June 12 (Bloomberg) -- Small businesses would be able to write off capital purchases more quickly under a $73.1 billion tax reduction passed today by the U.S. House of Representatives.
The House voted 272-144 to revive the provision that lapsed at the end of 2013. The new measure would have no expiration date.
“This is, over the last 50 years, a tried-and-true provision that we know creates jobs,” said Representative Pat Tiberi, an Ohio Republican. “And to provide certainty is so critical.”
Under current law, businesses can get immediate write-offs, without spreading deductions over several years, on purchases of up to $25,000. The benefit is phased out for companies with more than $200,000 in capital purchases.
The bill would raise those amounts to $500,000 and $2 million, the levels in place in 2013, and would index them to rise with the inflation rate. The proposal also would make it easier for companies to take the writeoff for spending on real property, heating and air conditioning units and off-the-shelf software.
Among the groups supporting the legislation are the American Sugarbeet Growers Association, the National Association of Convenience Stores and the U.S. Chamber of Commerce.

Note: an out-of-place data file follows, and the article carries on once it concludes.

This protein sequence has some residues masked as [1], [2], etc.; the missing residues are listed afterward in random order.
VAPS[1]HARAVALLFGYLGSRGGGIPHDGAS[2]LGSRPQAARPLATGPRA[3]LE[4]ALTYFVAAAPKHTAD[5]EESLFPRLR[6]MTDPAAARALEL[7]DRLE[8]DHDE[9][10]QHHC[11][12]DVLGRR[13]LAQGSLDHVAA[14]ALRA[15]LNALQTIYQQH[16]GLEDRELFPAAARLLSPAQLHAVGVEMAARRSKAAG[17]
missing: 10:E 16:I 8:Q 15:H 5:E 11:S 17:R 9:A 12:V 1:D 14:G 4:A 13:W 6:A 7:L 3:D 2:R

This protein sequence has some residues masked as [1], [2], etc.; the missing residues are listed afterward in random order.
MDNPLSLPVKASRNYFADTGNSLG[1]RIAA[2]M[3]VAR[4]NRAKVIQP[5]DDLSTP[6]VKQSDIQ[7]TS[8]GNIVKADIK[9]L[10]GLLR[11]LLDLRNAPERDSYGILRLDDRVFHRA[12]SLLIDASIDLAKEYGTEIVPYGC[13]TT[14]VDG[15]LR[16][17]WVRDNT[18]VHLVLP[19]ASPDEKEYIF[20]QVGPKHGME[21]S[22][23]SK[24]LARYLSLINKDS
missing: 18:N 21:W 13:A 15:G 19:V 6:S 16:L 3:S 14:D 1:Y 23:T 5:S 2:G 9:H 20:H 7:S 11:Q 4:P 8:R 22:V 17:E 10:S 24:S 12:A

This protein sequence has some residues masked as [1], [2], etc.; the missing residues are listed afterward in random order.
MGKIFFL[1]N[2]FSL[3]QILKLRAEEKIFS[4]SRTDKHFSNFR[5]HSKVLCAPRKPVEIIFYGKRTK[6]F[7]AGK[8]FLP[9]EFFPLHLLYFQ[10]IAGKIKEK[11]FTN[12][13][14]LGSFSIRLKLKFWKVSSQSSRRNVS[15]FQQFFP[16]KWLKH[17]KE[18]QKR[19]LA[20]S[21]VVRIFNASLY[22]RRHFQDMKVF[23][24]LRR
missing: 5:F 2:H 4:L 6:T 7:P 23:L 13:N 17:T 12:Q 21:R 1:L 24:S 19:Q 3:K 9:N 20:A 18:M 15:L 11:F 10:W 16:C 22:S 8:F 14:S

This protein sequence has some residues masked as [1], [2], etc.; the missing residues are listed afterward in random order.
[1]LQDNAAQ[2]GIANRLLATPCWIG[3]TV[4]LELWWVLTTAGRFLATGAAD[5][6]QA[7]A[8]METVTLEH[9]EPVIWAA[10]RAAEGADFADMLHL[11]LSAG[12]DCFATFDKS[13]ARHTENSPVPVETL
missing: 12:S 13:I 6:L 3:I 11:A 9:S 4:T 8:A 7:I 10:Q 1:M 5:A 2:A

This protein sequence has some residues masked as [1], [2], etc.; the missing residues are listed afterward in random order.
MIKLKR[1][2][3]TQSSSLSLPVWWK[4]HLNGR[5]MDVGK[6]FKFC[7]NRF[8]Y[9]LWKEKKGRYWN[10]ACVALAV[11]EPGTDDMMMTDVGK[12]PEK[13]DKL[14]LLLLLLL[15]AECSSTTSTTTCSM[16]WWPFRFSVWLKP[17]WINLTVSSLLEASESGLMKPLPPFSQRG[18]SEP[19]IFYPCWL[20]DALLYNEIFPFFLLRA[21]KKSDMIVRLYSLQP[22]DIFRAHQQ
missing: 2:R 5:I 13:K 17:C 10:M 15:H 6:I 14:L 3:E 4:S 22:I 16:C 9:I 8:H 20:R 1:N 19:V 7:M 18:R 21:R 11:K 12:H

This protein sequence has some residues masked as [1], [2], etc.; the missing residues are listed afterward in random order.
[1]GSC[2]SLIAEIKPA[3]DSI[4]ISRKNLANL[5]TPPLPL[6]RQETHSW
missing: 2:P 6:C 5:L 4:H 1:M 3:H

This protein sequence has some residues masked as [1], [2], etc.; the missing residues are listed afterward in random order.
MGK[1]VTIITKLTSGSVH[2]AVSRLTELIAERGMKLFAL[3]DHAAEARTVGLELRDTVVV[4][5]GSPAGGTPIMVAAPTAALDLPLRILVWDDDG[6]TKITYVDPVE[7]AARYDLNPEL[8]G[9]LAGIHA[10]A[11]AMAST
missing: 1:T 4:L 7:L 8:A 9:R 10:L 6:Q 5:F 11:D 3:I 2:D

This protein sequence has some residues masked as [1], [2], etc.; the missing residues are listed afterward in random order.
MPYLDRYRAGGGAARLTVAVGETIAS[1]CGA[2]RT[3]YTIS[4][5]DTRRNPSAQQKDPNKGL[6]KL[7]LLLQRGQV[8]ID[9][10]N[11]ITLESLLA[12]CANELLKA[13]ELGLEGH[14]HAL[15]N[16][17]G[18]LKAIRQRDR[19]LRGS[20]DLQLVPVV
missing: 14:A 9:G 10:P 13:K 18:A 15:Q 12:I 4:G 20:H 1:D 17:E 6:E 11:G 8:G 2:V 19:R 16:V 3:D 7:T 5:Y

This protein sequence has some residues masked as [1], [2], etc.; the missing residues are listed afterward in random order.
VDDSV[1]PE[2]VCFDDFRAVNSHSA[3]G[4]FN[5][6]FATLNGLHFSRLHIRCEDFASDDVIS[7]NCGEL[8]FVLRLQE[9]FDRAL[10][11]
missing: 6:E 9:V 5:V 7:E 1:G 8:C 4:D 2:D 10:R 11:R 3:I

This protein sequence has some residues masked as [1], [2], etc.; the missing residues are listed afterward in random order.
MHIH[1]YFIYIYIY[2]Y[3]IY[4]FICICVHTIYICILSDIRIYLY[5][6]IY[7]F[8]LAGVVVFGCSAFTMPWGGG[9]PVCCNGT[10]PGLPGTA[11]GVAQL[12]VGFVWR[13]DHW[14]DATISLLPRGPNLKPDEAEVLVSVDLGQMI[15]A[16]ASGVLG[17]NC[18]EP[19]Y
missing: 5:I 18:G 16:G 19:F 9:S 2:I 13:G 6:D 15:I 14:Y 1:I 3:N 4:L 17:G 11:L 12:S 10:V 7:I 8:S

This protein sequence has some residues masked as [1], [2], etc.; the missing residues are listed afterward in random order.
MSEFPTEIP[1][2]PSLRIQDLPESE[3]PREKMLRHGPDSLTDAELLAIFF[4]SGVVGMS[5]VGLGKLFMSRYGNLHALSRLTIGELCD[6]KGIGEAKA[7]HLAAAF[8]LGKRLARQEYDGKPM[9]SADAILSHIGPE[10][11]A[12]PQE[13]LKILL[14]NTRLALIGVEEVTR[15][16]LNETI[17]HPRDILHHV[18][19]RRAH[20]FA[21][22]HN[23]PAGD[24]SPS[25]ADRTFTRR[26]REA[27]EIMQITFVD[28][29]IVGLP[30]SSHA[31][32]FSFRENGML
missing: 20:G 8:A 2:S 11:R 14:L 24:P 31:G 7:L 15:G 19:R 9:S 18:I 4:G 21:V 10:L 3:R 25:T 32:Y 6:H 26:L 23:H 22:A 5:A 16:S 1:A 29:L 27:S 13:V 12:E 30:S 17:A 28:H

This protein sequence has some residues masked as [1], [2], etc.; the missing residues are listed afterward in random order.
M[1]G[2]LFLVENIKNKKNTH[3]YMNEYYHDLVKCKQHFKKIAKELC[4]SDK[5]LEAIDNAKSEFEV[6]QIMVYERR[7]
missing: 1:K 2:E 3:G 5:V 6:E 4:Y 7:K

“Expensing does not lead to a loss of revenue to the government over the lifetime of an investment -— it is not a matter of if revenue is collected, but when,” those groups and more than 150 others said in a June 9 letter to lawmakers.
“Small business expensing gives business owners the ability to maximize investment in their companies during years when they have positive cash flow,” the business leaders’ letter said.
President Barack Obama opposes the bill, and his administration said his advisers would recommend a veto it if it were passed. The $73.1 billion in forgone revenue to the government over the next decade should be offset to keep from increasing the budget deficit, the administration said.
“Republicans are imposing a double standard by adding to the deficit to fund tax breaks for businesses, while insisting on offsetting the cost of measures that help middle-class and working Americans,” the administration said in a policy statement June 10.
Representative Lloyd Doggett, a Texas Democrat, said today, “To the Republicans, deficits only matter when asking seniors and students and others to sacrifice, but not when it comes to adding one tax break after another.”
Democrats and Republicans are debating the best strategy for reviving dozens of tax breaks that expired at the end of 2013. That collision may not be resolved until after the November congressional elections.
House Republicans are picking individual items and voting to make them permanent features of the tax code. Senate Democrats want to extend almost all the policies through 2015. The House also passed a bill today that would make it easier for some businesses organized as S corporations to sell certain assets and make charitable contributions. That measure would also extend lapsed provisions indefinitely. It would add $2.1 billion to budget deficits over the next decade.
That bill passed on a 263-155 vote.
The small-business expensing bill is H.R. 4457. The measure regarding S corporations is H.R. 4453.
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